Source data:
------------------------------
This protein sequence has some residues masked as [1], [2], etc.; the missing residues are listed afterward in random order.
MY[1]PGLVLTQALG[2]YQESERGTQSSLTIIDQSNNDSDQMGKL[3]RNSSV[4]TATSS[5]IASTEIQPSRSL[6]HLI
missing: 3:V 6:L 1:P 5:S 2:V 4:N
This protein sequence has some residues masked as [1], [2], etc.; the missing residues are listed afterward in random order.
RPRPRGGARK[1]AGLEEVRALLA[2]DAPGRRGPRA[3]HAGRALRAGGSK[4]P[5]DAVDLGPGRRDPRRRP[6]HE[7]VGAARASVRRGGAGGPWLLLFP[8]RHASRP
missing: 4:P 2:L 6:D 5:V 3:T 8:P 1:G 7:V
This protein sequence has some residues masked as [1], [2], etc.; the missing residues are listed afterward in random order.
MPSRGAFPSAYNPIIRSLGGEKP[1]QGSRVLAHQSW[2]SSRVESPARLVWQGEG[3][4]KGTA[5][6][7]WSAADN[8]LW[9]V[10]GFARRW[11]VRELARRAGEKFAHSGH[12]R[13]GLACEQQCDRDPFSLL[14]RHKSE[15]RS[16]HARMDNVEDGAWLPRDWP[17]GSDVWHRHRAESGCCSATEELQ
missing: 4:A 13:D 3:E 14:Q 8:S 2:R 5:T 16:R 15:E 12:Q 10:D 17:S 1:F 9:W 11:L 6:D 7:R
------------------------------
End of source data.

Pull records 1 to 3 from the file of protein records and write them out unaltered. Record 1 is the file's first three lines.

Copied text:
This protein sequence has some residues masked as [1], [2], etc.; the missing residues are listed afterward in random order.
MY[1]PGLVLTQALG[2]YQESERGTQSSLTIIDQSNNDSDQMGKL[3]RNSSV[4]TATSS[5]IASTEIQPSRSL[6]HLI
missing: 3:V 6:L 1:P 5:S 2:V 4:N
This protein sequence has some residues masked as [1], [2], etc.; the missing residues are listed afterward in random order.
RPRPRGGARK[1]AGLEEVRALLA[2]DAPGRRGPRA[3]HAGRALRAGGSK[4]P[5]DAVDLGPGRRDPRRRP[6]HE[7]VGAARASVRRGGAGGPWLLLFP[8]RHASRP
missing: 4:P 2:L 6:D 5:V 3:T 8:P 1:G 7:V
This protein sequence has some residues masked as [1], [2], etc.; the missing residues are listed afterward in random order.
MPSRGAFPSAYNPIIRSLGGEKP[1]QGSRVLAHQSW[2]SSRVESPARLVWQGEG[3][4]KGTA[5][6][7]WSAADN[8]LW[9]V[10]GFARRW[11]VRELARRAGEKFAHSGH[12]R[13]GLACEQQCDRDPFSLL[14]RHKSE[15]RS[16]HARMDNVEDGAWLPRDWP[17]GSDVWHRHRAESGCCSATEELQ
missing: 4:A 13:D 3:E 14:Q 8:S 2:R 5:T 16:R 15:E 12:Q 10:D 17:S 1:F 9:W 11:L 6:D 7:R